What is That Really Makes Successful Traders?

27th September 2017

What is That Really Makes Successful Traders? Welcome to Sensemaking.

a guest article by 
Steven Goldstein,  Performance & Executive Coach

What is it that really makes a successful trader?

Scores of books, hundreds of journals, and reams of paper have been spent pondering this question. There are many different views, theories and ideas: Strong analytical abilities, high quality research, disciplined risk management, fearless risk taking, prudent planning, emotional control, and a host of other capabilities. All of these may be important contributory factors to success, but on their own these aspects are not enough to create the significant edge which is needed to be a successful trader. There is something else, that ‘somethng special’.


Trading is literally a journey into the unknown. To trade, one has to accept that you will be taking on high levels of ambiguity, uncertainty and complexity. There will be situations, where you are doing little more than taking educated guesses. There are some who say ‘You cannot make money without some form of inside information’. – Not my view, but the view of some academics and of others who have tried and failed.

This view makes an assumption that financial markets are random, and therefore any success is purely down to luck. In other words, one cannot beat the market through skill or ability. However, success in trading is in my opinion down to skill and ability. This is itself based on tacit knowledge learned thorugh time and experience, the skill needed to navigate the unknown on an almost daily basis, and not just survive, but thrive.

Skill is the answer.

In poker, the odds of winning consistently over time are very low, but a small amount of people are able to achieve this. Daniel Negreanu is the most successful player in modern poker, he has won six World Series of Poker bracelets and two World Poker Tour championship titles. Success in poker is not random, if it was, then Negreanu would have been on an extremely unlikely lucky streak.

There are many similarities between trading and poker, perhaps more than there are differences. In poker, at the point of the deal it is random, there is no skill, the randomness of a card shuffle ensures this. However, this changes the moment the first human interaction occurs in the game, the point where the first bet, fold, or pass is made. From then onward, human process is involved. Human behaviour is the game changer, we are no longer working with randomness, but complexity.

The winners in poker, as in trading, are those people who learn how best to navigate and master complexity, and its many sub-factors, uncertainty, risk, volatility, ambiguity.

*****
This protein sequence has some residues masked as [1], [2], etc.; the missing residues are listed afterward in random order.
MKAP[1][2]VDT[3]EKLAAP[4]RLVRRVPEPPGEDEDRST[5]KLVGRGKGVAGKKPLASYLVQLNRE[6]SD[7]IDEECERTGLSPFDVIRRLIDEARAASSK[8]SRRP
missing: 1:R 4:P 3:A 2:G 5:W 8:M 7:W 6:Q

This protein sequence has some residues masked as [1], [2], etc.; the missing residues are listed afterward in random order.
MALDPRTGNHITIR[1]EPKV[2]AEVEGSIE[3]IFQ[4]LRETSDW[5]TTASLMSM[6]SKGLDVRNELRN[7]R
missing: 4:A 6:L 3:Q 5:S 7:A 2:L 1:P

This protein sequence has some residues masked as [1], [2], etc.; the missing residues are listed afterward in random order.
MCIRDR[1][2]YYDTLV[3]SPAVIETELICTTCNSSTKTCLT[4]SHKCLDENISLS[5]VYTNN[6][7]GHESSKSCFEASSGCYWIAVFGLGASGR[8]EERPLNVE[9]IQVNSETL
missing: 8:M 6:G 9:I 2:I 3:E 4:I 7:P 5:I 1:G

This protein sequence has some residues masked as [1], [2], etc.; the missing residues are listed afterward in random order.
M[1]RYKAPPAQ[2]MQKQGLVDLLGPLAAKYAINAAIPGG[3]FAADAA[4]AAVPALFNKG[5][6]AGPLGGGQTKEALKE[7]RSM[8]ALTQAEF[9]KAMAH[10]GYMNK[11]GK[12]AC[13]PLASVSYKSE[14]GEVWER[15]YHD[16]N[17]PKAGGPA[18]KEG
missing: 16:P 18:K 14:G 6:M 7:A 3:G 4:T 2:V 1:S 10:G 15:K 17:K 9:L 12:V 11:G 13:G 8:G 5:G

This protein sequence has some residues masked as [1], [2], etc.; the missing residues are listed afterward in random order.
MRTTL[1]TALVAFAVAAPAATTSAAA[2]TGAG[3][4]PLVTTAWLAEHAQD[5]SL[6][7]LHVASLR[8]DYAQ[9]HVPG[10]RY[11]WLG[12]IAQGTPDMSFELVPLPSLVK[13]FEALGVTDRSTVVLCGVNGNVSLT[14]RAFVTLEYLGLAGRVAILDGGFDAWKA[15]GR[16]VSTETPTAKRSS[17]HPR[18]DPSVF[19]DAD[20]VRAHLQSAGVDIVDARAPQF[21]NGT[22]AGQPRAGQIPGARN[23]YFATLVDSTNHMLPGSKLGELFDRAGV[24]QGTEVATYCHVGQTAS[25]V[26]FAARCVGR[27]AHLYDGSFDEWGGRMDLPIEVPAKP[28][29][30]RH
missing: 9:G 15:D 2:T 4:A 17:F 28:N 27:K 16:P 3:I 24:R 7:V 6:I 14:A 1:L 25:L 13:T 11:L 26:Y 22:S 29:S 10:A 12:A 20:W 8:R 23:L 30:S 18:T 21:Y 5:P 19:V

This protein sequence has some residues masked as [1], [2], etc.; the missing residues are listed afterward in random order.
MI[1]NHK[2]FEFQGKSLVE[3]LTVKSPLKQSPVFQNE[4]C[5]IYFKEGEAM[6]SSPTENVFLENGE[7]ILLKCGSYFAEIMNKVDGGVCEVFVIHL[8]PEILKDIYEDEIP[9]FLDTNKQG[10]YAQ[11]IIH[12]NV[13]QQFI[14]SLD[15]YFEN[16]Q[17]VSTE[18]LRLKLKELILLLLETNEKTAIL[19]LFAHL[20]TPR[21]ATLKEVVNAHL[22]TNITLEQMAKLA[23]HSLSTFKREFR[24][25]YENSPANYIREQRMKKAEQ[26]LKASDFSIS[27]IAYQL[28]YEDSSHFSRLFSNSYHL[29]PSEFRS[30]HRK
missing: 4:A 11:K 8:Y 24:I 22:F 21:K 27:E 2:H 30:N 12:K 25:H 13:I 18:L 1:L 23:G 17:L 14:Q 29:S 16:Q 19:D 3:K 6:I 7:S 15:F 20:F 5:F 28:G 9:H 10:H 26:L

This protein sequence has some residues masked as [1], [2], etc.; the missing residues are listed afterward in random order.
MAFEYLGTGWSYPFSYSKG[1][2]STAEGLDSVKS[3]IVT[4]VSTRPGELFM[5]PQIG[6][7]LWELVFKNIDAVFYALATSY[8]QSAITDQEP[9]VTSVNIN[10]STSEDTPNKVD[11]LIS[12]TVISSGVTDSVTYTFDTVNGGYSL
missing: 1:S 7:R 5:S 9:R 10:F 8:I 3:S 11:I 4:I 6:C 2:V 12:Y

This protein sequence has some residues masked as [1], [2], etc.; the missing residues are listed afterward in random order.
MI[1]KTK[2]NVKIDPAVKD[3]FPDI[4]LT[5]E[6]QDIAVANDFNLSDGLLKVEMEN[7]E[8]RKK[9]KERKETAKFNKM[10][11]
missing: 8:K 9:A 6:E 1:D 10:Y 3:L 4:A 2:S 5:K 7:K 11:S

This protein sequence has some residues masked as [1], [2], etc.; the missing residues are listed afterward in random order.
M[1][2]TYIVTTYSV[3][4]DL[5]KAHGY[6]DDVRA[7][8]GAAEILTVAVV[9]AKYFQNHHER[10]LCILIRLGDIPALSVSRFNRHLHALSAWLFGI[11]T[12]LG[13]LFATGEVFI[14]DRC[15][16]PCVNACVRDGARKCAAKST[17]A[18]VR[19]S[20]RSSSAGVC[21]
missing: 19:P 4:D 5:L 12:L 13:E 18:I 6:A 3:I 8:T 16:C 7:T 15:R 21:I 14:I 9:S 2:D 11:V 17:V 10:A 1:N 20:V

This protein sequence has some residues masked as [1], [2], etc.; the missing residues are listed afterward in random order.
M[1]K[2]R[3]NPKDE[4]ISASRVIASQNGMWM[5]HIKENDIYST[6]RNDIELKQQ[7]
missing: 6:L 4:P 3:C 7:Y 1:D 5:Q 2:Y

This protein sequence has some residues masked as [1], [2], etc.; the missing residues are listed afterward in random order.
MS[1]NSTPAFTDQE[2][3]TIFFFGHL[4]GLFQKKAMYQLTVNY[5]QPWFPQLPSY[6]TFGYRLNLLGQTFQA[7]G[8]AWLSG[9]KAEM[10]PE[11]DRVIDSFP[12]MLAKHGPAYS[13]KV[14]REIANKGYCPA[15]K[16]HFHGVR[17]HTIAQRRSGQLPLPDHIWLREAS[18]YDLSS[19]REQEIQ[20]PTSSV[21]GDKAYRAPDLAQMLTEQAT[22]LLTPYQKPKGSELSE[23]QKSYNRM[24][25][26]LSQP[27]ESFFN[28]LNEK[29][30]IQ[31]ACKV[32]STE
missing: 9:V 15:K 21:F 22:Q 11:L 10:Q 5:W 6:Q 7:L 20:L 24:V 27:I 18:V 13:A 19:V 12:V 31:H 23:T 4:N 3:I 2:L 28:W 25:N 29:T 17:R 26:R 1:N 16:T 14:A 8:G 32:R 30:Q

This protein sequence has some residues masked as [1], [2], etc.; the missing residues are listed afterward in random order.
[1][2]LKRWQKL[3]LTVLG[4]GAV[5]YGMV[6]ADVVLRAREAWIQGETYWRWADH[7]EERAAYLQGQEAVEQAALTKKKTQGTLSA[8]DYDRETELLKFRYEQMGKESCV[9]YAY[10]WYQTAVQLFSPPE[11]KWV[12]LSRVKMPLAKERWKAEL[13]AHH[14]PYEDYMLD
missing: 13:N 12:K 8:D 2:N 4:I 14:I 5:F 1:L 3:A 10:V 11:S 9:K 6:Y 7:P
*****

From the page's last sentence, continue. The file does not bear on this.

GE39P0 Many Euro banknotes and stacked coins

GE39P0 Many Euro banknotes and stacked coins

As in Poker, skill is determinable in Trading.

The nature of complexity bears many similarities to randomness, however in complexity, there is cause and effect, even if determining it is incredibly difficult to fathom. There has been much academic energy exerted over many years trying to prove (or disprove) that skill is a factor in trading success. One of the best examples of this was by noted Behaviour Finance academics, Brad Barber and Terrence Odean.

Barber and Odean were given access to 5 years’ worth of trading data from the Taiwanese Stock Exchange. From this they were able to dissect the activity of tens of thousands of day traders*, and in turn reached a number of conclusions. Amongst these, they found that there was strong evidence of persistent ability amongst a relatively small group of day traders. In other words, skill was a factor. – These traders had strong past performance and were able to consistently earn strong returns large enough to cover transaction costs, and to consistently achieve superior returns. Or as the report said of this very small group of less than 1% of the total day traders, These profitable day traders continue to earn stellar returns’.

Barber and Odean then were then able to repeat this research on a far larger pool of data, this time covering 15 year’s worth of trading data, and including over 400,000 day traders. The results were similar.

Amongst some of the other findings, Barber and Odean found that in a typical six-month period, slightly less than 20% of day traders made money. This is in line with the often-cited percentages, usually ranging from 15-20%, of traders who supposedly make money trading. However, what they found was that most of these winning day trader’s profits were not sufficient to cover their transaction costs, let along provide significant outperformance. The exception was the the small group cited above, where there was enough evidence to suggest that their outperformance was statistically significant and based on skill.